Why we're so Obsessed with Love is Blind

Love is Blind is the talk of the town. In fact, it's the talk of many towns. Love is Blind is the number 1 show on Netflix in Canada.

The show takes a new approach to an old concept. And like those old concepts, we (the masses with Netflix accounts) have latched onto it.

Despite its cringey moments, and absence of logical progression to genuine lasting love, the show's loyal audience is still willing to pause their lives, putting their own dating lives on hold as they order Uber eats and sit in their sweatpants to settle in as they binge watch these total strangers navigate their journeys to love. Including myself - me, I am one of the show's loyal following.

The real question is why? 

Why are we glued to our televisions, hoping we don’t have to pee so we can devour every moment uninterrupted?

Couple kissing

What is the premise of Love is Blind?

Termed "The Experiment", Love is Blind begins with 15 men and 15 women in (alcohol filled) pods chatting with potential significant others. Each of these participants are chatting with the intention of discovering whether or not that person could be their forever person.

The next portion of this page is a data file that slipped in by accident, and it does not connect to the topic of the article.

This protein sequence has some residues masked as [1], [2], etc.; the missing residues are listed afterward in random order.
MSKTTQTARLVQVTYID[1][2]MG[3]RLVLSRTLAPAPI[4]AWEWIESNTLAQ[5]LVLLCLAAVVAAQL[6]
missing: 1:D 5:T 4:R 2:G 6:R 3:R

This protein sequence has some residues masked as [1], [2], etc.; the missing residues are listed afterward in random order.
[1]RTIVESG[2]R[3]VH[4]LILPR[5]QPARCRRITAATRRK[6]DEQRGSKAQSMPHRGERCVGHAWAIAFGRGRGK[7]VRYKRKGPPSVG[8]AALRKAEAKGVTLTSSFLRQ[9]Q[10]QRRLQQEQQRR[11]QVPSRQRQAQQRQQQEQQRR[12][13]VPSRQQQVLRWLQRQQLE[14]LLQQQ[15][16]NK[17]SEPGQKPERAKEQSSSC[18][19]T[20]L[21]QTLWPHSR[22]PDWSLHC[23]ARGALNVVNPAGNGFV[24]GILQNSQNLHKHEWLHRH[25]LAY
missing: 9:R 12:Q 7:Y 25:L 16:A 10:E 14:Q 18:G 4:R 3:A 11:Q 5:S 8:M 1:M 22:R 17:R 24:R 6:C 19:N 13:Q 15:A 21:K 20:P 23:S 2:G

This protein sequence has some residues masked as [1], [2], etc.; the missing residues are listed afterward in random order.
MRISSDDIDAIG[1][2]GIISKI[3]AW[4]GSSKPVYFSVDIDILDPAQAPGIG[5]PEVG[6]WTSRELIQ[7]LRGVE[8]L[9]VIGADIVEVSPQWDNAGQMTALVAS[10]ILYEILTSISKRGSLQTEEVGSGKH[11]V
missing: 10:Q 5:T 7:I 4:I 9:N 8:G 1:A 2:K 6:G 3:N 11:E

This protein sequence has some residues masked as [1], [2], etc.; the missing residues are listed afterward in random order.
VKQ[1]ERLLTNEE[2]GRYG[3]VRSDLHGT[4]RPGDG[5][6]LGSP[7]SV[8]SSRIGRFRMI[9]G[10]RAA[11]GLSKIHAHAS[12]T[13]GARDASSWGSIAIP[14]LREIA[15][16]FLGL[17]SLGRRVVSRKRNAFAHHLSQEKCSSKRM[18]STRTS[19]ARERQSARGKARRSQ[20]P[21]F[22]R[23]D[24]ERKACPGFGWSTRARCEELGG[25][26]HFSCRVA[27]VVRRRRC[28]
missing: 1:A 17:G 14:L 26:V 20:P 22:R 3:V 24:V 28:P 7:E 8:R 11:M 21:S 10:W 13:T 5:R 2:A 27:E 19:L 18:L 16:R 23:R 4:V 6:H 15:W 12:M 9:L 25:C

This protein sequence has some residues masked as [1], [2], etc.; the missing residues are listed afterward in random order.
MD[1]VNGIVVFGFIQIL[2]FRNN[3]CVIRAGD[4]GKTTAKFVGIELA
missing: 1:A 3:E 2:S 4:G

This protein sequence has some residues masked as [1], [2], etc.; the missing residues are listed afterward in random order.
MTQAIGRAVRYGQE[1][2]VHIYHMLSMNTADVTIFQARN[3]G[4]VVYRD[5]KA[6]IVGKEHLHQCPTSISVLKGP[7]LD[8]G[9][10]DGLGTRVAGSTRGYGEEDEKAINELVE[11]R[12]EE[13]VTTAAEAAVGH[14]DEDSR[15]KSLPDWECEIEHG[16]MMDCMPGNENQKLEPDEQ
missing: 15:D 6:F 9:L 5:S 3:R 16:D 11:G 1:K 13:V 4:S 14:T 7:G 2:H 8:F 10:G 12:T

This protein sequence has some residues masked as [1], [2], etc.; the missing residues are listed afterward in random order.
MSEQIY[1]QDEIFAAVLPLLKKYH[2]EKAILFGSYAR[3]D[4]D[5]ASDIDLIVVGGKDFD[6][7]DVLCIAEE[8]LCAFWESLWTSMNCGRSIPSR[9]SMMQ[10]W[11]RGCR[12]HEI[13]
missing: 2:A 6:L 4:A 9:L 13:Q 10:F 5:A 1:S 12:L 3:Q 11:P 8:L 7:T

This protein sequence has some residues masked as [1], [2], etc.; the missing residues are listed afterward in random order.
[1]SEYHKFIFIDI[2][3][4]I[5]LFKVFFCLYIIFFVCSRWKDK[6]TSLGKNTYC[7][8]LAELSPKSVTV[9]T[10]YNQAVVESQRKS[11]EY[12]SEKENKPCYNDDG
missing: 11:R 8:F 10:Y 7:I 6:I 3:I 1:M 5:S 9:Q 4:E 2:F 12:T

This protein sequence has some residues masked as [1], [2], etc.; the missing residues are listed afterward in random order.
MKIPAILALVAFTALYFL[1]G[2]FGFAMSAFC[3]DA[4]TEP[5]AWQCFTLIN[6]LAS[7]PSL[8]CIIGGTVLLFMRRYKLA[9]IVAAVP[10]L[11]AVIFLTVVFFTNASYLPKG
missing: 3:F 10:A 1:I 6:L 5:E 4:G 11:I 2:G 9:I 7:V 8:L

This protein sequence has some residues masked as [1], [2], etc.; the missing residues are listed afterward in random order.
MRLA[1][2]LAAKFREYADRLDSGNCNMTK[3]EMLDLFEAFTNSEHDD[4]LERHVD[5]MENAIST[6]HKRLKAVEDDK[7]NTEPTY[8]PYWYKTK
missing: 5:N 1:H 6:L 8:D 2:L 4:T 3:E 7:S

While extremely heteronormative in approach, the show does take a refreshing look at modern dating. The series begins with the participants discussing why they chose to embark upon the show’s unique journey and premise. Many of the daters suggested that this concept was “the opposite of what modern dating has become”, rather it is a forum where “commitment and marriage are the goal”.

Now if that doesn’t reflect poorly on what modern dating has become, I am not sure what does. 

But I digress. Here’s how it works. 

Smiling couple

Once daters establish a connection with one of their podmates, they decide whether or not they want to meet that person who they have never laid eyes on but chatted endlessly with.

Sounds easy enough. But here’s the catch.

To meet the person with whom they’ve so connected, daters must agree to become engaged! Yes, that’s right, they become engaged without ever having seen one another.